Ever hear (or say) something like “Diane is THE PROBLEM. Everything will be solved if we just get rid of her.”
How often does this type of response show up when things aren’t working at work?
Look, maybe Diane is THE PROBLEM and she must go. However, then again, maybe there’s a deeper issue lurking under the radar.
Our natural tendency is to point the finger at her, him or them and step back from looking at the whole enchilada.
Here’s the question: what can be done to help a problem person who is infecting the entire team?
Let’s say you, as the team leader have faced your own demons and did a deep dive into your own behaviors that annoy or frustrate others and you’ve made some positive changes. Yet, there’s Diane being a jerk …. again.
It’s one thing to “own you own stuff’ or talk with one or two colleagues; it’s another order of magnitude to help change the dynamics that exist within the entire team.
Can Diane be saved or does she have to go?
Taking on the role of change agent is not for the faint hearted. It means putting on your risk-taking hat and taking a ton of deep breaths.
First, you know from looking inside yourself that there’s always a back story to what’s going on in present time. You know that about you and that goes for Diane too.
Where to start?
Have everyone on your team take the Pattern Aware Quiz to get a good look at what needs to change. No one’s immune to patterns. They impact communication and can cause conflict at the drop of a pin.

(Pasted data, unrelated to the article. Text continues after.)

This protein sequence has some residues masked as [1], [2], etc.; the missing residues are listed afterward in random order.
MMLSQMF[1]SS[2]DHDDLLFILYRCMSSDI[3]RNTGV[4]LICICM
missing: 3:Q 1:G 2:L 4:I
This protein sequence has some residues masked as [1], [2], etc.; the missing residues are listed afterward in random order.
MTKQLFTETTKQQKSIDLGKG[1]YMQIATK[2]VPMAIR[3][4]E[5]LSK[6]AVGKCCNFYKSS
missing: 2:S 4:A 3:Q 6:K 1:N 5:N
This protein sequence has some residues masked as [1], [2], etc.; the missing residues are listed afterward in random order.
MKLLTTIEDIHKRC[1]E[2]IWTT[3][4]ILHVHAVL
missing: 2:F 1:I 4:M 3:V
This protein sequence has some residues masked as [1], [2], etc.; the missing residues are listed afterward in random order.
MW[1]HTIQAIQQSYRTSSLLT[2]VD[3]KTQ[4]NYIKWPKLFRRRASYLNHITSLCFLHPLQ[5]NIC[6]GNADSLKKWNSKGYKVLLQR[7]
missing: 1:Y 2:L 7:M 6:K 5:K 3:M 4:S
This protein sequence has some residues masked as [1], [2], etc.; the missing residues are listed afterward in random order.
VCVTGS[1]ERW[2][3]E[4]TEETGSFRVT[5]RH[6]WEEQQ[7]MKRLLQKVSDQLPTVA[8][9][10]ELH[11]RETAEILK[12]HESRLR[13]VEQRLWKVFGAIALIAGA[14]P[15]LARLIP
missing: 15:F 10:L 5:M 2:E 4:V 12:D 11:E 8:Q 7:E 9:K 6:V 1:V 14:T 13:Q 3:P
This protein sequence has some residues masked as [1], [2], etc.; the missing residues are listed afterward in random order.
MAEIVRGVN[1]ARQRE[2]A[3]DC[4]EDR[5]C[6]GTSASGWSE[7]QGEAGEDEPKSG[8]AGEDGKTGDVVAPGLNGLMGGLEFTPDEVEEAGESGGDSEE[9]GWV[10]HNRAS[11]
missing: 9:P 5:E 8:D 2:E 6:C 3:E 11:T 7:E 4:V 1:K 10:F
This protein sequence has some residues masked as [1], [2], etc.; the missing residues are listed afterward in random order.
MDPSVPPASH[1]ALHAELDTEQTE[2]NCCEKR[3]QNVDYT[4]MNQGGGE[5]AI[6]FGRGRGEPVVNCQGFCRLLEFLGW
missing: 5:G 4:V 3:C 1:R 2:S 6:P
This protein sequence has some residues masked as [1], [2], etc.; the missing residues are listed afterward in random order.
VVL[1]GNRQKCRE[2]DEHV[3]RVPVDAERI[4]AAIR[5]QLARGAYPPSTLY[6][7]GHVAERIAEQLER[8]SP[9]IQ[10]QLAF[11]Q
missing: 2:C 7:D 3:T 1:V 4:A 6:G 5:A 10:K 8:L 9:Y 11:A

Avoiders run from confrontation. Deniers pretend it doesn’t exist. Drama queens (like Diane) make lots of noise and work gets put on hold. Splitters talk about everyone behind their backs.
In having the whole team take the quiz you are changing course from the obvious tendency to finger point at “the villain” and stop the “without her life would be beautiful” mantra.
Now everyone’s part of the problem and part of the solution.
Super achievers learn to listen to others. Rebels stop adding gasoline to the fire. Pleasers begin to tell the truth rather than just smile and say very little.
Remember, I didn’t say that Doris can stay. I’m just suggesting you give the “fix ‘Em don’t fire ‘Em” method a shot before you pull the plug.
You see, often there’s a blame game that goes on in a team once someone like Diane, is voted off the island, and someone simply takes her place.
If the issue is in the team culture, well, you can fire Diane and then there will be Jim and then Nancy and then Tom who are shown the door.
Before you fire only to hire only to fire only to hire, (see the pattern?) begin by taking an audit of the team and how it operates. Then set a time aside to have some honest discussions. No, not about each other.
You need to get out of the weeds and take your team to high level thinking. Take a step back and begin by creating the type of team interactions you want to see. Let people talk about how they want to cooperate and how it feels to be in a cohesive group who can support each other.
Give this type of team meeting a shot. Let the whole group begin to vision what working together really looks like and make agreements to some positive changes. Stuff like: no talking about the other person, go directly to the person and discuss issues.
And hey, if it really is Diane and it’s her time to leave, go for it. At least you will have a more impactful team to work with in the future.